Cuteness perception determined by hormones
Hormones may explain why woman are more likely to coo over babies than men, scientists said today.
Researchers at St Andrews University looked at how easily women and men of different ages picked out a "cute" baby using computer images.
The study showed women aged up to 51 were able to determine an "attractive" baby by its chubby cheeks, large forehead, big round eyes and button nose - men struggled to distinguish a cute baby from any other.
However women aged 53-60 years performed at the same level as men in determining the "attractiveness" of the new-borns.
The researchers say "cuteness sensitivity" is influenced by female reproductive hormones.
Dr Reiner Sprengelmeyer, of the university's school of psychology, said: "We found that young women between 19-26 and 45-51 years were more sensitive to differences in infant cuteness than men aged 19-26 and 53-60 years.
"Because average age at menopause is 51 years in the UK, these findings suggest the possible involvement of reproductive hormones in cuteness sensitivity.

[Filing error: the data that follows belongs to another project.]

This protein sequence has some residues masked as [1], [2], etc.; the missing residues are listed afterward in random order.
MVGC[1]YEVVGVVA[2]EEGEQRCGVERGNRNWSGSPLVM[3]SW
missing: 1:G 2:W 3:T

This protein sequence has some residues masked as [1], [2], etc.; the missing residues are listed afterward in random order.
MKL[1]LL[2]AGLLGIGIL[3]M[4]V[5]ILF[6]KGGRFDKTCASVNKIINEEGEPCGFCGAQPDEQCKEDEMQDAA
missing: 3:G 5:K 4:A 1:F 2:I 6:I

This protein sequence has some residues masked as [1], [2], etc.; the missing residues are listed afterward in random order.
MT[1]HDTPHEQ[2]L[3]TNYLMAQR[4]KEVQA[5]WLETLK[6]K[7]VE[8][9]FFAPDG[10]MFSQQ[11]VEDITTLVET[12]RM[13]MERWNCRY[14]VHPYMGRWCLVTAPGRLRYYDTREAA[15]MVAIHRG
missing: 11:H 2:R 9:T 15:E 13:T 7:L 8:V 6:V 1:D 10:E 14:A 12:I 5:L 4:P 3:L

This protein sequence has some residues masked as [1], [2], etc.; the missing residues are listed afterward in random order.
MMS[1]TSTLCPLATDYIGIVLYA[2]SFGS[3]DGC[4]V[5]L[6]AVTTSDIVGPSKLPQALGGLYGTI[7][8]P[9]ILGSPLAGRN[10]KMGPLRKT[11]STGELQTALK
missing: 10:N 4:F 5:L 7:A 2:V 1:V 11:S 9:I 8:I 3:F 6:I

"We therefore compared cuteness discrimination in pre- and post-menopausal women of the same age alongside women taking and not taking oral contraceptives.
"Pre-menopausal women and young women taking oral contraceptives - which raise hormone levels artificially - were more sensitive to variations of cuteness than their respective comparison groups."
Men and women in the study looked at more than 100 baby photographs and selected 10 of "the cutest".
From these the researchers combined their characteristics to create one typically appealing face shape.
Another 10 photos were selected to create a "less appealing" baby face shape.
The St Andrews psychologists worked with researchers from the universities of Bern, Bielefeld and York during the study.
Further research will explore whether or not cuteness sensitivity is implicated in post-natal depression.